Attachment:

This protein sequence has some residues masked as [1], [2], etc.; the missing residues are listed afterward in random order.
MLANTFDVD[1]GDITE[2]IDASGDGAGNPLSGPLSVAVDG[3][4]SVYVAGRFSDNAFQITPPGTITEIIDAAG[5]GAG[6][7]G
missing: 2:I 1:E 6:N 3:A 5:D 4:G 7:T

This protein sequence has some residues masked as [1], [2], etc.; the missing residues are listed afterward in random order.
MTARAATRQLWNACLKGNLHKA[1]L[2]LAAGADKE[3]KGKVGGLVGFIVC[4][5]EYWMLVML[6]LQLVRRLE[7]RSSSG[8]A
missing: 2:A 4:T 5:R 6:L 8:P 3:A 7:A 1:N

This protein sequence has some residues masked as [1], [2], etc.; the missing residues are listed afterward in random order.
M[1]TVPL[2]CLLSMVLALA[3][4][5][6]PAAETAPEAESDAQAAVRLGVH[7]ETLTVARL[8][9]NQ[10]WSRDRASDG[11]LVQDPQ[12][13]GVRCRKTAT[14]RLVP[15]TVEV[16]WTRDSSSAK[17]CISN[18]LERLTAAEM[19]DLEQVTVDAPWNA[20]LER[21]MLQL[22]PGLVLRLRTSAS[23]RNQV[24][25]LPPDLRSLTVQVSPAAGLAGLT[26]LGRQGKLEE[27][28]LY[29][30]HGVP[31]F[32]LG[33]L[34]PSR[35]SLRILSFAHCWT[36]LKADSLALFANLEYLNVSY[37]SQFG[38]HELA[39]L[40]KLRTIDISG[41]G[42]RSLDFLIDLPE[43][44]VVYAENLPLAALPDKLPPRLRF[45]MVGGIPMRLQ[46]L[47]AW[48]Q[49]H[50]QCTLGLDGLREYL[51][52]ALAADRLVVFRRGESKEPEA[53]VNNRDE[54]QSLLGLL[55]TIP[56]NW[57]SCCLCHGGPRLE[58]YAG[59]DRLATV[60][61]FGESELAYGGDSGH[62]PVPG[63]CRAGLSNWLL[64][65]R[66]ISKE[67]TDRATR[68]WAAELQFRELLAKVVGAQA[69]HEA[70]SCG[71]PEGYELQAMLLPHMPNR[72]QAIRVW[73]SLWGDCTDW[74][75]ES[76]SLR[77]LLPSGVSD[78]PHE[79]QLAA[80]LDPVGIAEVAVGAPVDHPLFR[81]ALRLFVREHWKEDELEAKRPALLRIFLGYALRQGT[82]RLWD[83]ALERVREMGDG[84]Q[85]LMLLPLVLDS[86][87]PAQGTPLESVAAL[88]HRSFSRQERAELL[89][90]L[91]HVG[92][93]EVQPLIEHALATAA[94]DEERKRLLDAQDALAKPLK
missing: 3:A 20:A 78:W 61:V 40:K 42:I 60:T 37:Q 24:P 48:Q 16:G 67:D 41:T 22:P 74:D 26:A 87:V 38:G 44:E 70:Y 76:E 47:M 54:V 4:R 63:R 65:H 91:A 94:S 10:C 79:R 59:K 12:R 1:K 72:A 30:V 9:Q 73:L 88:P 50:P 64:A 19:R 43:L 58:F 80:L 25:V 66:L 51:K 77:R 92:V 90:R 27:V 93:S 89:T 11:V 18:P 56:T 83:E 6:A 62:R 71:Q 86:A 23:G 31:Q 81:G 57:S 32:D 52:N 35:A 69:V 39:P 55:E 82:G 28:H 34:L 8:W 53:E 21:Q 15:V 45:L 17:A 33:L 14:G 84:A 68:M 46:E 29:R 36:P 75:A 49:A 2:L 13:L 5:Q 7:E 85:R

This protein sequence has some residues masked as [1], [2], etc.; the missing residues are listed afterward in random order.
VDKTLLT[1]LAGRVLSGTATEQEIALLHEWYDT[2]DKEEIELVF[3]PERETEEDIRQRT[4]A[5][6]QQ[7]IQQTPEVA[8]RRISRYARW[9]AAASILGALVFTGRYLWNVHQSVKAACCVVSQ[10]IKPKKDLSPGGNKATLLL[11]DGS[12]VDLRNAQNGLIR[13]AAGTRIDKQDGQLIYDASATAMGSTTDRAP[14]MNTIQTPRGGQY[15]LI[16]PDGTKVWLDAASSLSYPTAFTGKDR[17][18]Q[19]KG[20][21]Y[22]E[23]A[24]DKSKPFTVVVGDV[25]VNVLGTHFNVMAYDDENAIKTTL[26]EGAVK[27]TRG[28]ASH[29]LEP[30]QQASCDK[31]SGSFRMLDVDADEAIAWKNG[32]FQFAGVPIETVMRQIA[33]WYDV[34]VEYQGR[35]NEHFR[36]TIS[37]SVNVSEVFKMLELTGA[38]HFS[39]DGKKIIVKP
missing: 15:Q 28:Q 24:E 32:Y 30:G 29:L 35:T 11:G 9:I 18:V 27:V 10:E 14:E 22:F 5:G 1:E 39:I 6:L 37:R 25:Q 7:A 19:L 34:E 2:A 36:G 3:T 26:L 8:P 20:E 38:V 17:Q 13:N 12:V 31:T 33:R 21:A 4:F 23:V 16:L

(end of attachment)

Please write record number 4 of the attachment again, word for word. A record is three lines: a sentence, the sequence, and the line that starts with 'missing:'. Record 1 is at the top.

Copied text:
This protein sequence has some residues masked as [1], [2], etc.; the missing residues are listed afterward in random order.
VDKTLLT[1]LAGRVLSGTATEQEIALLHEWYDT[2]DKEEIELVF[3]PERETEEDIRQRT[4]A[5][6]QQ[7]IQQTPEVA[8]RRISRYARW[9]AAASILGALVFTGRYLWNVHQSVKAACCVVSQ[10]IKPKKDLSPGGNKATLLL[11]DGS[12]VDLRNAQNGLIR[13]AAGTRIDKQDGQLIYDASATAMGSTTDRAP[14]MNTIQTPRGGQY[15]LI[16]PDGTKVWLDAASSLSYPTAFTGKDR[17][18]Q[19]KG[20][21]Y[22]E[23]A[24]DKSKPFTVVVGDV[25]VNVLGTHFNVMAYDDENAIKTTL[26]EGAVK[27]TRG[28]ASH[29]LEP[30]QQASCDK[31]SGSFRMLDVDADEAIAWKNG[32]FQFAGVPIETVMRQIA[33]WYDV[34]VEYQGR[35]NEHFR[36]TIS[37]SVNVSEVFKMLELTGA[38]HFS[39]DGKKIIVKP
missing: 15:Q 28:Q 24:E 32:Y 30:G 29:L 35:T 11:G 9:I 18:V 27:V 10:E 14:E 22:F 5:G 1:E 39:I 6:L 37:R 25:Q 7:A 19:L 34:E 2:A 36:G 3:T 26:L 8:P 20:E 38:V 17:Q 13:N 12:V 31:T 33:R 21:A 4:F 23:V 16:L